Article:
High E. coli (> 100 CFU/100 mL) in source water was a significant risk factor for diarrhea in young children in this study. This finding are also consistent with previous studies that have found unimproved and unprotected water sources, which are more prone to fecal contamination, to be associated with pediatric diarrhea. 29,33,37 Our finding that source water quality was related to diarrheal diseases among young children is in contrast to Jensen et al., 63 who found no association between the amount of E. coli in drinking water sources and diarrhea among children under 5 years of age. 64 In our study, stored water was also highly contaminated, however was not observed to be significant risk factor for diarrhea. We are not sure why source water was more strongly associated with diarrhea prevalence compared with stored water despite the proportion of E. coli present being similar. Future studies should look at this association. Our findings suggest that effective municipal-level water treatment and monitoring may be one long-term intervention approach to reduce exposure to fecal pathogens along this pathway, though household-level point-of-collection or post-collection water treatment may also be required as a short-term option. 64

This study has some limitations. First, we did not include E. coli sampling of food, soil, or hands. This sampling would have provided valuable information on other potential pathways for fecal contamination in these households. Second, our measures of environmental contamination were proxies for pathogen exposure. Future studies should measure enteric pathogens in child stool samples. Third, caregiver-reported diarrhea in the last 14 days can be prone to reporting bias. 65 Lastly, we did not differentiate between human and animal feces in our observations. Although animal ownership in this population was low (7%), animals belonging to adjacent households could have contributed to the observed contamination. There is a need for more comprehensive, or “transformative,” WASH (Water, Sanitation, and Hygiene) interventions that address exposure to both human and animal feces in urban settings. 66,67 Such interventions may require inclusion of multiple, adjacent households that share compound space and water sources.

This study has several strengths. 1) The monthly surveillance visits were conducted throughout the year, which allowed us to account for seasonal variability in risk factors. 2) The study included unannounced spot checks and E. coli analyses in addition to caregiver-reported behaviors. Most studies rely only on caregiver-reported behavior. 3) The prospective design of the study allowed us to investigate the association between potential risk factors and subsequent diarrhea. 4) Nesting of this study in an RCT limits the sources of bias.

CONCLUSION

Fecal contamination on the household compound and of household drinking water sources were associated with subsequent pediatric diarrhea among young children living in slum areas of Dhaka, Bangladesh. These findings highlight the need for interventions to reduce fecal contamination on household compounds and in drinking water sources to reduce diarrheal disease risk and improve child health in this population.

Supplemental tables

Acknowledgments: This research was supported by a USAID grant awarded to Johns Hopkins School of Public Health. We thank USAID for their support. The authors thank the study participants and the following individuals for their support with the implementation of this study: Professor Abul Khair Mohammad Shamsuzzaman, Professor Be-Nazir Ahmed, Fosiul Alam Nizame, Khobair Hossain, Rafiqul Islam, Maynul Hasan, SM. Arifur Rahman, Abdullah Al Morshed, Zakir Hossain, Kabir Hossain, Amal Sarker, Abul Bashar Sikder, Abdul Matin, Sadia Afrin Ananya, Lubna Tani, Farhana Ahmed, Tahera Taznen, Marufa Akter, Akhi Sultana, Nasrin Akter, Laki Das, Abdul Karim, Shirin Akter, Khan Ali Afsar, and Wasim Ahmed Asif. We also thank hospital staff for their support. icddr,b acknowledges the governments of Bangladesh, Canada, Sweden and United Kingdom for providing core/unrestricted support.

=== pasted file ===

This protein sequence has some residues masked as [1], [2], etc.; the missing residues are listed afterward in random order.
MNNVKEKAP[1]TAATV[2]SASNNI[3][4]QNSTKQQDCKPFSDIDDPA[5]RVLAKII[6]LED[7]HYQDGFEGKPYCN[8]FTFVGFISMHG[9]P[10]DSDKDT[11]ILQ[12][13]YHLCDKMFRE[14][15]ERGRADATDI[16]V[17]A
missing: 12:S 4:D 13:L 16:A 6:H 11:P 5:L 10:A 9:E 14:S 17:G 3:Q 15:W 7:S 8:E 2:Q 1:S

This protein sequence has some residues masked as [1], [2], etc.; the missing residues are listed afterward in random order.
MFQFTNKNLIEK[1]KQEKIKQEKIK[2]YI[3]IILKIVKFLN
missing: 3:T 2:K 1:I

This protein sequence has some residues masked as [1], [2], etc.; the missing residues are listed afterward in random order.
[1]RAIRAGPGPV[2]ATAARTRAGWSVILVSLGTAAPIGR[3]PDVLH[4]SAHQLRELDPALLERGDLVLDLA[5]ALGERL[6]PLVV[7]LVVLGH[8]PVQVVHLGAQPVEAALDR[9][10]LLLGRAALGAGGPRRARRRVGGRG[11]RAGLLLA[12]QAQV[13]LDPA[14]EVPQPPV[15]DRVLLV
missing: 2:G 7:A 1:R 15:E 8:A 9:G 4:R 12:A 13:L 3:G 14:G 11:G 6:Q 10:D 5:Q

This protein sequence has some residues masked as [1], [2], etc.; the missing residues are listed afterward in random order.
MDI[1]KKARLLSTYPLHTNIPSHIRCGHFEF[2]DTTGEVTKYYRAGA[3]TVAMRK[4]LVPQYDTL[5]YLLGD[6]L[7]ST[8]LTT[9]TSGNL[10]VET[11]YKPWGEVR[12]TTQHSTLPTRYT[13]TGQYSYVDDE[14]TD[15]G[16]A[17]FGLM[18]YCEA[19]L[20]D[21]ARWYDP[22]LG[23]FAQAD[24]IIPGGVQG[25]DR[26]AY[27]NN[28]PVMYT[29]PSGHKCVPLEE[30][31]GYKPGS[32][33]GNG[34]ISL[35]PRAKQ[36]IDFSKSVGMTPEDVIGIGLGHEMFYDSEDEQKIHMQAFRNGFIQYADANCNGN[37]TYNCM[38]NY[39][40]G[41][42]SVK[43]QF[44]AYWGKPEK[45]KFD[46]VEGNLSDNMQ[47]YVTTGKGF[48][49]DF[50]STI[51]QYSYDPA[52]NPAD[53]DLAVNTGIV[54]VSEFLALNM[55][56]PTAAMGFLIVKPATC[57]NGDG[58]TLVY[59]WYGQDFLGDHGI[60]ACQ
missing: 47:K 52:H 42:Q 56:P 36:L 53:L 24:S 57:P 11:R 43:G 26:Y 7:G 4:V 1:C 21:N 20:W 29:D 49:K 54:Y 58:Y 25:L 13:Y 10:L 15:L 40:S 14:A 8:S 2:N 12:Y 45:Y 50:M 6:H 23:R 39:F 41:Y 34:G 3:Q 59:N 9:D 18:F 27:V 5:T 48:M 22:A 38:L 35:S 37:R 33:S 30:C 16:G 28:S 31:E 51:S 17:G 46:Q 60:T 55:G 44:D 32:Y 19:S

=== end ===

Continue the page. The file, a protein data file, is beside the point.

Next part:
REFERENCES

  • 1.

    GBD 2016 Causes of Death Collaborators, 2017. Global, regional, and national age-sex specific mortality for 264 causes of death, 1980–2016: a systematic analysis for the Global Burden of Disease Study 2016. Lancet 390: 11511210.

    • Search Google Scholar
    • Export Citation
  • 2.

    GBD Diarrhoeal Diseases Collaborators, 2017. Estimates of global, regional, and national morbidity, mortality, and aetiologies of diarrhoeal diseases: a systematic analysis for the Global Burden of Disease Study 2015. Lancet Infect Dis 17: 909948.

    • Search Google Scholar
    • Export Citation
  • 3.

    Caulfield LE , de Onis M , Blossner M , Black RE , 2004. Undernutrition as an underlying cause of child deaths associated with diarrhea, pneumonia, malaria, and measles. Am J Clin Nutr 80: 193198.

    • Search Google Scholar
    • Export Citation
  • 4.

    George CM et al. 2018. Enteric infections in young children are associated with environmental enteropathy and impaired growth. Trop Med Int Health 23: 2633.

    • Search Google Scholar
    • Export Citation
  • 5.

    Ruff HA , Dubiner K , 1987. Stability of individual differences in infants’ manipulation and exploration of objects. Percept Mot Skills 64: 10951101.

    • Search Google Scholar
    • Export Citation
  • 6.

    Black RE et al. 2008. Maternal and child undernutrition: global and regional exposures and health consequences. Lancet 371: 243260.

  • 7.

    Moya J , Bearer CF , Etzel RA , 2004. Children’s behavior and physiology and how it affects exposure to environmental contaminants. Pediatrics 113 (Suppl): 9961006.

    • Search Google Scholar
    • Export Citation
  • 8.